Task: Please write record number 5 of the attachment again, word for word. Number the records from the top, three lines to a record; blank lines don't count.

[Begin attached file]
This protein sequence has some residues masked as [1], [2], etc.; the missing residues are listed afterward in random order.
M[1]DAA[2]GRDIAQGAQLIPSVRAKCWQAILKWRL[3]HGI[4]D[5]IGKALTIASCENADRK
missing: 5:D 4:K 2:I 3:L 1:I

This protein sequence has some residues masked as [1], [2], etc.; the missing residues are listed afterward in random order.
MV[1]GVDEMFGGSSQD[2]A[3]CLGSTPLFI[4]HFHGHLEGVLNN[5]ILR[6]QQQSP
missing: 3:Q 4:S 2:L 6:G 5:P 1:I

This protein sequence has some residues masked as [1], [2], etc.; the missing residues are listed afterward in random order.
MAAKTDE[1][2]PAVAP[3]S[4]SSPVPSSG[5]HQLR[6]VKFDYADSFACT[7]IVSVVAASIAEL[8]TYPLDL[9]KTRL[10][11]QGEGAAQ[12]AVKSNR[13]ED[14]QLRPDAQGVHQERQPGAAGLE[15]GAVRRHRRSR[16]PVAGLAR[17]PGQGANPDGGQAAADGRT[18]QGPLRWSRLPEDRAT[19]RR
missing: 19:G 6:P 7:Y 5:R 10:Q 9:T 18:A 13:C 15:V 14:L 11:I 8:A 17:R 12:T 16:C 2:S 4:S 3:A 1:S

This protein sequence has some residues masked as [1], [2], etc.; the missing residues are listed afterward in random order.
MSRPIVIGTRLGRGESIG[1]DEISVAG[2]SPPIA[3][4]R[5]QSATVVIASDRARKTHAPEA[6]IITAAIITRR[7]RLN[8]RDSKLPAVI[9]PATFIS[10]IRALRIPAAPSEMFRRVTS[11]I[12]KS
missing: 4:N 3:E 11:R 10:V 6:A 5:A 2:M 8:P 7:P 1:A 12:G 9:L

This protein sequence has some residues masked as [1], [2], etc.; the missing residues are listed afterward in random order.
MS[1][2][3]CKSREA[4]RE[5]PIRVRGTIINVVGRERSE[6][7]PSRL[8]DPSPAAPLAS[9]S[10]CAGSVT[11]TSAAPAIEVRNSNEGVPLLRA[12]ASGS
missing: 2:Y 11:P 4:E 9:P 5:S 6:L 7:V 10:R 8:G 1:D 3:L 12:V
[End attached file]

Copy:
This protein sequence has some residues masked as [1], [2], etc.; the missing residues are listed afterward in random order.
MS[1][2][3]CKSREA[4]RE[5]PIRVRGTIINVVGRERSE[6][7]PSRL[8]DPSPAAPLAS[9]S[10]CAGSVT[11]TSAAPAIEVRNSNEGVPLLRA[12]ASGS
missing: 2:Y 11:P 4:E 9:P 5:S 6:L 7:V 10:R 8:G 1:D 3:L 12:V